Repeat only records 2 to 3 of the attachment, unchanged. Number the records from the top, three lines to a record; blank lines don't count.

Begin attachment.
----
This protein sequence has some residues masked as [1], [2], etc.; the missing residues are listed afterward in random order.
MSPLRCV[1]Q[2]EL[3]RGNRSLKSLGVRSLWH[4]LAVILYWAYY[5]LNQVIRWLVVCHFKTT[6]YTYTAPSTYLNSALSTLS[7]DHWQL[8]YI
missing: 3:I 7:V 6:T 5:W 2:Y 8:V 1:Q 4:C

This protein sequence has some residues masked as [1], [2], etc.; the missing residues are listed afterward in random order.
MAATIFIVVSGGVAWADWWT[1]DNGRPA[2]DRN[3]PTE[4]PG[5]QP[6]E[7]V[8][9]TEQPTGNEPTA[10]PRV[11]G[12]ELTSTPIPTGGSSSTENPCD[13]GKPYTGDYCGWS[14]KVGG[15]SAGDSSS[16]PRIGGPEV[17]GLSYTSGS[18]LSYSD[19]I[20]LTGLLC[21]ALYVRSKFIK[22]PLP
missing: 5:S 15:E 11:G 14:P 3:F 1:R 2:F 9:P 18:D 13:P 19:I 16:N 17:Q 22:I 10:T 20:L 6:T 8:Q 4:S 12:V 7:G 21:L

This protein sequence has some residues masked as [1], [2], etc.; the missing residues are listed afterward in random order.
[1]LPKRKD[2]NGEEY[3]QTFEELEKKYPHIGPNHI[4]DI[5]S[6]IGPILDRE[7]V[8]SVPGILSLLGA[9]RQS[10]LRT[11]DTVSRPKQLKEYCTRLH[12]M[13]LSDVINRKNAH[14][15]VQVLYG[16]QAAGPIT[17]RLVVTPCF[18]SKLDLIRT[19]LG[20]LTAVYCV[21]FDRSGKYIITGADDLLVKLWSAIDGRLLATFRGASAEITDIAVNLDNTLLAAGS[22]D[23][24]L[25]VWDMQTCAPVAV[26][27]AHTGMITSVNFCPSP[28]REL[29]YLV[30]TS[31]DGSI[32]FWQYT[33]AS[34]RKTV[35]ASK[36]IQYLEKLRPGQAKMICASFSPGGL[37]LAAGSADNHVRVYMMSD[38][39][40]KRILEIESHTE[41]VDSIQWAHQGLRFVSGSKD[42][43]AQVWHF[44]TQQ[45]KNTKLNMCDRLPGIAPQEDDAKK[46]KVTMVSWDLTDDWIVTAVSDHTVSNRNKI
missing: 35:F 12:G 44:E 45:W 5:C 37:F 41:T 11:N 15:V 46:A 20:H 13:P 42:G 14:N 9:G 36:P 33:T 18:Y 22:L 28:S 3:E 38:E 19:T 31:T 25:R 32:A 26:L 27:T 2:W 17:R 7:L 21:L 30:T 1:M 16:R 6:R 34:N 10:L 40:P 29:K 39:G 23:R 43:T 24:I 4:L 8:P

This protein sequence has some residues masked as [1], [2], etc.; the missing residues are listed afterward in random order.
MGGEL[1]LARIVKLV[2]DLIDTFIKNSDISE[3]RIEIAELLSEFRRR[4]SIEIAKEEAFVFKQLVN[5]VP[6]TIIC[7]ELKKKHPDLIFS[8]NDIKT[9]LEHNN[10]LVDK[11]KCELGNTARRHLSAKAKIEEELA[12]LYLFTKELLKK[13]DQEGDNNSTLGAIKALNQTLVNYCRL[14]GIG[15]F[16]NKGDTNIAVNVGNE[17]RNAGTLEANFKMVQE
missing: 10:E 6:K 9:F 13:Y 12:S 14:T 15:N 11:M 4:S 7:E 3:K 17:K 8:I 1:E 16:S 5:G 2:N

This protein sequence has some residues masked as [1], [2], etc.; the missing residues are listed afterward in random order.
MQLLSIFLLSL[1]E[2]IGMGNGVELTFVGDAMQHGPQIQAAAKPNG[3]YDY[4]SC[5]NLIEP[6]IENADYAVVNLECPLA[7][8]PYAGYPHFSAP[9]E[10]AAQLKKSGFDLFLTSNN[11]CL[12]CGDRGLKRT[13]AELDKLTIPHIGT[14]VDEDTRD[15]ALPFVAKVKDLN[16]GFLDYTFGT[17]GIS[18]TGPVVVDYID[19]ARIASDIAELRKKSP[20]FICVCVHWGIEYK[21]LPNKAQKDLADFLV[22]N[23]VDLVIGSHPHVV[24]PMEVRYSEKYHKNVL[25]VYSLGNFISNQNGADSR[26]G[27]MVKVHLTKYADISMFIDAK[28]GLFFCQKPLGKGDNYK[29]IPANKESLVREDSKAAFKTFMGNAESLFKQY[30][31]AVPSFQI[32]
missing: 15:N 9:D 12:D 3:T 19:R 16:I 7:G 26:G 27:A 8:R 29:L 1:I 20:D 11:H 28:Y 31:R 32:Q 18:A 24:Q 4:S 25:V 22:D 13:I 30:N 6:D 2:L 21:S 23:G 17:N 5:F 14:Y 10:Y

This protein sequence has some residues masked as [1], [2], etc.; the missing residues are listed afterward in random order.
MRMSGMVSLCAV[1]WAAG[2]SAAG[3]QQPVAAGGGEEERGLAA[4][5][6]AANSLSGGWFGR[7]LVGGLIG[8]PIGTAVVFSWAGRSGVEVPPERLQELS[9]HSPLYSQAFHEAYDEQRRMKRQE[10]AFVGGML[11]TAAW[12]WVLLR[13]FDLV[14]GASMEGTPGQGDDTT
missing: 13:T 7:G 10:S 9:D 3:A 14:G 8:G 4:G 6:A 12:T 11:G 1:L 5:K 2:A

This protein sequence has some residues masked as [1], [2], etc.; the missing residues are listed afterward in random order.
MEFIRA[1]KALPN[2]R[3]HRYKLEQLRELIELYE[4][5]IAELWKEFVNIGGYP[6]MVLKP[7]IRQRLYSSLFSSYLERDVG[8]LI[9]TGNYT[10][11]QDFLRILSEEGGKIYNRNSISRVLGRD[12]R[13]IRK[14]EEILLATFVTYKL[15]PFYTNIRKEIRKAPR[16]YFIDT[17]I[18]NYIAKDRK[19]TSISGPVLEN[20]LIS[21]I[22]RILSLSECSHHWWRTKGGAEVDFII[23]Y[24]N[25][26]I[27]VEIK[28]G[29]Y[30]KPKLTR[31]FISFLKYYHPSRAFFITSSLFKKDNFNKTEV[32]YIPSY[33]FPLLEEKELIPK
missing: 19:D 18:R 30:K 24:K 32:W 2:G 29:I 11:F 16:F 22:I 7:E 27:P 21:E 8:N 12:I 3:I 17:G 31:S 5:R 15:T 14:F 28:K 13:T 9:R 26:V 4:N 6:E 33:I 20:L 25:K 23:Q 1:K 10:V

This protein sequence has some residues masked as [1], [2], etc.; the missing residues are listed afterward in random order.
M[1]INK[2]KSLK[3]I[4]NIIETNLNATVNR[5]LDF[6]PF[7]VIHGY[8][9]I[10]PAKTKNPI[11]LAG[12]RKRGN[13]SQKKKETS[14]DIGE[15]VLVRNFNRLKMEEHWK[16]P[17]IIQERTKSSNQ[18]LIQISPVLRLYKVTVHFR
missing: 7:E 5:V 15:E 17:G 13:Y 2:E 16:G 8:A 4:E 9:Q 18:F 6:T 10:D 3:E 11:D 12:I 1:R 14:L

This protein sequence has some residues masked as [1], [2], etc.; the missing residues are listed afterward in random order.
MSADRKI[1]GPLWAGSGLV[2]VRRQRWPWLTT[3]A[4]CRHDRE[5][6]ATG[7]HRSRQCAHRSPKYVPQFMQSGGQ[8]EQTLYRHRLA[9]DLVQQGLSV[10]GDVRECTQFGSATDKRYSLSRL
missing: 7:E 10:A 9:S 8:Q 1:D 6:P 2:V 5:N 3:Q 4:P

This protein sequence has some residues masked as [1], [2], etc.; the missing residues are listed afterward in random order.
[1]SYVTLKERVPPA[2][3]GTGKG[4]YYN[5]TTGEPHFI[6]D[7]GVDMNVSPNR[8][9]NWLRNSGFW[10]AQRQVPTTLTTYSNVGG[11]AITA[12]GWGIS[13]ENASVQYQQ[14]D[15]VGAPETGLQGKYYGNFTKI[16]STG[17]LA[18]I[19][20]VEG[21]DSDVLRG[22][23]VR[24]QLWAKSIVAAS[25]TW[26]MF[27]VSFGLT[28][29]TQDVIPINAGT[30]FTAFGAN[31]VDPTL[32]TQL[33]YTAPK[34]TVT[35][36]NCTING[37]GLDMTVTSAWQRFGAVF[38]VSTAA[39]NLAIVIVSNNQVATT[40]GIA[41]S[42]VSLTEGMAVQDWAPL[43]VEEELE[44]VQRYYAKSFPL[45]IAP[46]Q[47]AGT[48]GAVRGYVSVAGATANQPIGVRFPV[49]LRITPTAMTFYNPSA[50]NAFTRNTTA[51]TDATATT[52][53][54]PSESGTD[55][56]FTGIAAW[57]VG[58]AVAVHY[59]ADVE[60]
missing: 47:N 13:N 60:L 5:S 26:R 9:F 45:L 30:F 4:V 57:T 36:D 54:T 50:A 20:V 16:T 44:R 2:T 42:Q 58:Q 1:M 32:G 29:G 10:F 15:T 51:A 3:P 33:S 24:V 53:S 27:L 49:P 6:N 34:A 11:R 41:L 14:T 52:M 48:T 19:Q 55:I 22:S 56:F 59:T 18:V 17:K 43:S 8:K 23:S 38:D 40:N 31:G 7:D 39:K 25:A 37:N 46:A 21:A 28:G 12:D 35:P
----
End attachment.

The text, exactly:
This protein sequence has some residues masked as [1], [2], etc.; the missing residues are listed afterward in random order.
MAATIFIVVSGGVAWADWWT[1]DNGRPA[2]DRN[3]PTE[4]PG[5]QP[6]E[7]V[8][9]TEQPTGNEPTA[10]PRV[11]G[12]ELTSTPIPTGGSSSTENPCD[13]GKPYTGDYCGWS[14]KVGG[15]SAGDSSS[16]PRIGGPEV[17]GLSYTSGS[18]LSYSD[19]I[20]LTGLLC[21]ALYVRSKFIK[22]PLP
missing: 5:S 15:E 11:G 14:P 3:F 1:R 2:F 9:P 18:D 13:P 19:I 16:N 17:Q 22:I 10:T 20:L 6:T 8:Q 4:S 12:V 7:G 21:L

This protein sequence has some residues masked as [1], [2], etc.; the missing residues are listed afterward in random order.
[1]LPKRKD[2]NGEEY[3]QTFEELEKKYPHIGPNHI[4]DI[5]S[6]IGPILDRE[7]V[8]SVPGILSLLGA[9]RQS[10]LRT[11]DTVSRPKQLKEYCTRLH[12]M[13]LSDVINRKNAH[14][15]VQVLYG[16]QAAGPIT[17]RLVVTPCF[18]SKLDLIRT[19]LG[20]LTAVYCV[21]FDRSGKYIITGADDLLVKLWSAIDGRLLATFRGASAEITDIAVNLDNTLLAAGS[22]D[23][24]L[25]VWDMQTCAPVAV[26][27]AHTGMITSVNFCPSP[28]REL[29]YLV[30]TS[31]DGSI[32]FWQYT[33]AS[34]RKTV[35]ASK[36]IQYLEKLRPGQAKMICASFSPGGL[37]LAAGSADNHVRVYMMSD[38][39][40]KRILEIESHTE[41]VDSIQWAHQGLRFVSGSKD[42][43]AQVWHF[44]TQQ[45]KNTKLNMCDRLPGIAPQEDDAKK[46]KVTMVSWDLTDDWIVTAVSDHTVSNRNKI
missing: 35:F 12:G 44:E 45:W 5:C 37:F 41:T 11:N 15:V 46:A 20:H 13:P 42:G 14:N 9:G 36:P 33:T 18:Y 22:L 28:S 3:E 38:E 19:T 31:T 25:R 32:A 26:L 27:T 2:W 17:R 7:L 21:L 30:T 1:M 16:R 6:R 34:N 10:L 40:P 29:K 39:G 23:R 43:T 24:I 4:L 8:P